Scientists have found what they called environmentally damaging levels of illegal drugs in the river running through Glastonbury festival owing to public urination on the site.
Researchers measured levels of illegal drugs in the river before, during and after the last Glastonbury festival, in 2019, comparing levels upstream and downstream of the event.
After the 2019 festival, drug levels in River Whitelake were high enough to harm aquatic wildlife, including a rare eel population, according to the report.
It found that the amount of MDMA was 104 times greater downstream than upstream in the weeks after the festival, rising to levels that could harm the life cycle of European eels, a protected species. Cocaine concentration was 40 times higher downstream, although the levels of cocaine were not considered harmful to aquatic life.
Previous research has shown that cocaine traces in rivers can cause eels to become hyperactive and experience muscle wastage, impaired gills and hormonal changes.
Dan Aberg, of Bangor University’s School of Natural Sciences, said: “Illicit drug contamination from public urination happens at every music festival. Unfortunately, Glastonbury festival’s close proximity to a river results in any drugs released by festival attendees having little time to degrade in the soil before entering the fragile freshwater ecosystem.”
A spokesperson for Glastonbury festival said that protecting streams and wildlife was of “paramount importance” to the festival and that they would be happy to work with the researchers to understand their results and recommendations.
“We have a thorough and successful waterways sampling regime in place during each festival, as agreed with the Environment Agency. There were no concerns raised by the Environment Agency following Glastonbury 2019.”
Ahead of that year’s festival, Glastonbury’s organisers launched a campaign, Don’t Pee on the Land, to raise awareness of the environmental damage caused by public urination on Worthy farm.
“Peeing on the land at Glastonbury causes pollution of the water table, which can affect local wildlife and fish,” they tweeted in June 2019. “The Environment Agency have the power to close the site if there is too much pollution. Please only pee in the hundreds of toilets and urinals on site.”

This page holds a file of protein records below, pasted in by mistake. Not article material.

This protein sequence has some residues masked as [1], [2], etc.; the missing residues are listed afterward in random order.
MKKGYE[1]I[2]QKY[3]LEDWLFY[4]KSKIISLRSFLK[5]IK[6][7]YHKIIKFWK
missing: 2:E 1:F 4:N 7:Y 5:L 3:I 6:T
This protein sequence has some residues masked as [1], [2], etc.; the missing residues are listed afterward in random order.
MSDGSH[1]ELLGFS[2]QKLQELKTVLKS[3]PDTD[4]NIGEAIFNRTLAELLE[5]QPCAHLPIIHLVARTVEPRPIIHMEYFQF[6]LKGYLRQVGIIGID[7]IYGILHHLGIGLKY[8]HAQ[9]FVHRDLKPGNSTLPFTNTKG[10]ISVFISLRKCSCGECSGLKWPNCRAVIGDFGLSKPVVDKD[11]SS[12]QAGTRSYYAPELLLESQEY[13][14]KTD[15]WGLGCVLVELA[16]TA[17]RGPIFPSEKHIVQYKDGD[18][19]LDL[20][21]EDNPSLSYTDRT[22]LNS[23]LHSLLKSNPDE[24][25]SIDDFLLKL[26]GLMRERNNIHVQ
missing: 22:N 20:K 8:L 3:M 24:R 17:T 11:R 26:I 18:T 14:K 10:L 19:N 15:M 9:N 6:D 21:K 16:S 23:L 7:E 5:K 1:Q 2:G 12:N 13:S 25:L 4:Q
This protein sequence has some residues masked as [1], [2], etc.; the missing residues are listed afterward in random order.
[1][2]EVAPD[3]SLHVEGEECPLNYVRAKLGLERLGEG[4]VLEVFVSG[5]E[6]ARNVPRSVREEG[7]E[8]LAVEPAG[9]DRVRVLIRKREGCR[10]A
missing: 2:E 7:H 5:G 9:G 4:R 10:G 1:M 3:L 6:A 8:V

In response to the new research, Glastonbury’s spokesperson described public urination as “the biggest threat to our waterways and the wildlife for which they provide a habitat”.
They said the Don’t Pee on the Land campaign had had “measurable success” and that they would continue to discourage the practice. “We also do not condone the use of illegal drugs at Glastonbury,” they added.
The researchers monitored a nearby river, Redlake, which does not cross the festival site. It experienced “no significant changes in any illicit drug levels, further confirming that drug release was likely dependent on the festival site”.
They suggested further possible mitigation measures such as constructed treatment wetlands, also known as reed beds, which use natural functions, vegetation, soil and living organisms to provide additional treatment to wastewater.
Dr Christian Dunn at Bangor University called drug and pharmaceutical waste “a hidden, worryingly understudied yet potentially devastating pollutant”.
Glastonbury festival has been unable to take place since 2019 owing to the Covid-19 pandemic. Last week it put on sale accommodation packages for camper vans, tipis and pre-erected tents for 2022, suggesting a more hopeful outlook for next year’s festival.
In May, the organisers held a live stream, Live From Worthy Farm, featuring performances from acts such as Wolf Alice, Michael Kiwanuka and Coldplay.